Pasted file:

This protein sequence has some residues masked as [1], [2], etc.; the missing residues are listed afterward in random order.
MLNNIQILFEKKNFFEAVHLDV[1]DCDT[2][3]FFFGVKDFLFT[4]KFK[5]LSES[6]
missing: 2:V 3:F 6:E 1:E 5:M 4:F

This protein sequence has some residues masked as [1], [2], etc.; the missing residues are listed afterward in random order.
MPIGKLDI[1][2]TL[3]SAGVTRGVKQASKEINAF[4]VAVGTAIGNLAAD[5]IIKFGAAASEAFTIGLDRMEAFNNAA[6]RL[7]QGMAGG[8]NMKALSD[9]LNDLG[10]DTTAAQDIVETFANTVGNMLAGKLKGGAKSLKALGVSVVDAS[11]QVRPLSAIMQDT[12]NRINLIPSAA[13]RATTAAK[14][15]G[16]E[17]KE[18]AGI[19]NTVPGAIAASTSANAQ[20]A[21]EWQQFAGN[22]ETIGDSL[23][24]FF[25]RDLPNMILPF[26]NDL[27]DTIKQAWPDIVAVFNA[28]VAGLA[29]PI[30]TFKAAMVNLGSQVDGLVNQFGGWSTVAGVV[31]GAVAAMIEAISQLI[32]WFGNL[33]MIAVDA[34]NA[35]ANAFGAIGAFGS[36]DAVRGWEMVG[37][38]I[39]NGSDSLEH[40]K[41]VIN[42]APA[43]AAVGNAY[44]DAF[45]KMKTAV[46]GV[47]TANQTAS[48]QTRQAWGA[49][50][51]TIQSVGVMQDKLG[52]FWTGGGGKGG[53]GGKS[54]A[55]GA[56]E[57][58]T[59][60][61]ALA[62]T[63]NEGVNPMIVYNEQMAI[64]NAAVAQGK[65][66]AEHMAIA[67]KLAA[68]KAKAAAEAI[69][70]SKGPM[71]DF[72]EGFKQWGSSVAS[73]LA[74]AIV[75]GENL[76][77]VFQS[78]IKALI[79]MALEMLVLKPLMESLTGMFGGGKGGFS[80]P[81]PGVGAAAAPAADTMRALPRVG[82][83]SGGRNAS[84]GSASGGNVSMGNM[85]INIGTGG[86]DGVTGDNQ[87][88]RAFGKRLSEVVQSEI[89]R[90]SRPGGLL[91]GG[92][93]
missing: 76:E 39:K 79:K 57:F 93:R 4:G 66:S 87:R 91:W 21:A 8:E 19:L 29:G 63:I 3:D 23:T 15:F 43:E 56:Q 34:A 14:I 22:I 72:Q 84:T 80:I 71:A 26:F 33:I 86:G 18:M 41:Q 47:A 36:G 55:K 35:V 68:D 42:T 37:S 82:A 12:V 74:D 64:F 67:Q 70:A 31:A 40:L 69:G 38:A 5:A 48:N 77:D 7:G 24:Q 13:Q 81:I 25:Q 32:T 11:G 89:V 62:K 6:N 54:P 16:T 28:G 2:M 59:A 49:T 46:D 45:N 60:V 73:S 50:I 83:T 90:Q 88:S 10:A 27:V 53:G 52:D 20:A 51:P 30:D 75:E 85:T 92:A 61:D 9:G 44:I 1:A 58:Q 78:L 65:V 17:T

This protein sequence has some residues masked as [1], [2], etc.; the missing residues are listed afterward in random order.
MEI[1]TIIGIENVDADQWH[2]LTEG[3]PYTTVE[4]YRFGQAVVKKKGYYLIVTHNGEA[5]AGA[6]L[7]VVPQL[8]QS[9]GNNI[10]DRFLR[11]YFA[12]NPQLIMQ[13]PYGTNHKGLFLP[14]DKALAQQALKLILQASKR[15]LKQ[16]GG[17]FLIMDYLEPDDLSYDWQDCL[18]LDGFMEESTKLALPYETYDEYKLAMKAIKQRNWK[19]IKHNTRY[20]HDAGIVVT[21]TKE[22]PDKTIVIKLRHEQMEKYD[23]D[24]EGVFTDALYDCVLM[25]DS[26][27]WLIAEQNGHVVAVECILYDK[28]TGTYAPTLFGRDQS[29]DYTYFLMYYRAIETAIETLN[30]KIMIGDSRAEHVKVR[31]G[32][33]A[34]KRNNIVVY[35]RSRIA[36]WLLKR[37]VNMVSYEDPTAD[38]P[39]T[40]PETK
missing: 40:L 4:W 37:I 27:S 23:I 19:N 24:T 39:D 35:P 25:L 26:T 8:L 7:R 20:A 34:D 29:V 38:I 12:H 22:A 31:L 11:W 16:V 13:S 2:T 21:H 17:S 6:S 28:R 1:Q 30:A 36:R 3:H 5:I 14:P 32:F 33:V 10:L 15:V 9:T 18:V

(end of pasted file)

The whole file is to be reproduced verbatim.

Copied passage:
This protein sequence has some residues masked as [1], [2], etc.; the missing residues are listed afterward in random order.
MLNNIQILFEKKNFFEAVHLDV[1]DCDT[2][3]FFFGVKDFLFT[4]KFK[5]LSES[6]
missing: 2:V 3:F 6:E 1:E 5:M 4:F

This protein sequence has some residues masked as [1], [2], etc.; the missing residues are listed afterward in random order.
MPIGKLDI[1][2]TL[3]SAGVTRGVKQASKEINAF[4]VAVGTAIGNLAAD[5]IIKFGAAASEAFTIGLDRMEAFNNAA[6]RL[7]QGMAGG[8]NMKALSD[9]LNDLG[10]DTTAAQDIVETFANTVGNMLAGKLKGGAKSLKALGVSVVDAS[11]QVRPLSAIMQDT[12]NRINLIPSAA[13]RATTAAK[14][15]G[16]E[17]KE[18]AGI[19]NTVPGAIAASTSANAQ[20]A[21]EWQQFAGN[22]ETIGDSL[23][24]FF[25]RDLPNMILPF[26]NDL[27]DTIKQAWPDIVAVFNA[28]VAGLA[29]PI[30]TFKAAMVNLGSQVDGLVNQFGGWSTVAGVV[31]GAVAAMIEAISQLI[32]WFGNL[33]MIAVDA[34]NA[35]ANAFGAIGAFGS[36]DAVRGWEMVG[37][38]I[39]NGSDSLEH[40]K[41]VIN[42]APA[43]AAVGNAY[44]DAF[45]KMKTAV[46]GV[47]TANQTAS[48]QTRQAWGA[49][50][51]TIQSVGVMQDKLG[52]FWTGGGGKGG[53]GGKS[54]A[55]GA[56]E[57][58]T[59][60][61]ALA[62]T[63]NEGVNPMIVYNEQMAI[64]NAAVAQGK[65][66]AEHMAIA[67]KLAA[68]KAKAAAEAI[69][70]SKGPM[71]DF[72]EGFKQWGSSVAS[73]LA[74]AIV[75]GENL[76][77]VFQS[78]IKALI[79]MALEMLVLKPLMESLTGMFGGGKGGFS[80]P[81]PGVGAAAAPAADTMRALPRVG[82][83]SGGRNAS[84]GSASGGNVSMGNM[85]INIGTGG[86]DGVTGDNQ[87][88]RAFGKRLSEVVQSEI[89]R[90]SRPGGLL[91]GG[92][93]
missing: 76:E 39:K 79:K 57:F 93:R 4:G 66:S 87:R 91:W 21:A 8:E 19:L 29:G 63:I 3:D 23:T 15:F 43:E 56:Q 34:A 14:I 22:I 72:Q 84:T 80:I 71:A 26:F 33:I 86:G 18:M 41:Q 47:A 36:G 55:K 35:V 68:D 42:T 37:S 82:A 12:V 74:D 64:F 67:Q 70:A 31:A 40:L 69:G 38:A 5:A 48:N 77:D 7:G 24:Q 13:Q 81:I 25:Q 32:T 11:G 89:V 62:K 6:N 54:P 16:T 28:G 2:M 59:A 49:T 46:D 45:N 60:V 73:S 50:I 83:T 90:Q 88:S 10:A 27:V 53:G 52:D 20:A 51:P 30:D 75:E 85:T 92:A 61:D 9:G 44:I 1:A 58:Q 78:L 65:V 17:T

This protein sequence has some residues masked as [1], [2], etc.; the missing residues are listed afterward in random order.
MEI[1]TIIGIENVDADQWH[2]LTEG[3]PYTTVE[4]YRFGQAVVKKKGYYLIVTHNGEA[5]AGA[6]L[7]VVPQL[8]QS[9]GNNI[10]DRFLR[11]YFA[12]NPQLIMQ[13]PYGTNHKGLFLP[14]DKALAQQALKLILQASKR[15]LKQ[16]GG[17]FLIMDYLEPDDLSYDWQDCL[18]LDGFMEESTKLALPYETYDEYKLAMKAIKQRNWK[19]IKHNTRY[20]HDAGIVVT[21]TKE[22]PDKTIVIKLRHEQMEKYD[23]D[24]EGVFTDALYDCVLM[25]DS[26][27]WLIAEQNGHVVAVECILYDK[28]TGTYAPTLFGRDQS[29]DYTYFLMYYRAIETAIETLN[30]KIMIGDSRAEHVKVR[31]G[32][33]A[34]KRNNIVVY[35]RSRIA[36]WLLKR[37]VNMVSYEDPTAD[38]P[39]T[40]PETK
missing: 40:L 4:W 37:I 27:S 23:I 19:N 24:T 39:D 35:P 25:L 26:T 8:L 7:R 20:A 34:D 29:V 38:I 12:H 22:A 31:L 11:W 16:V 13:S 2:T 21:H 17:S 6:S 28:R 1:Q 30:A 36:R 3:H 5:I 14:P 32:F 33:V 10:L 15:V 9:T 18:V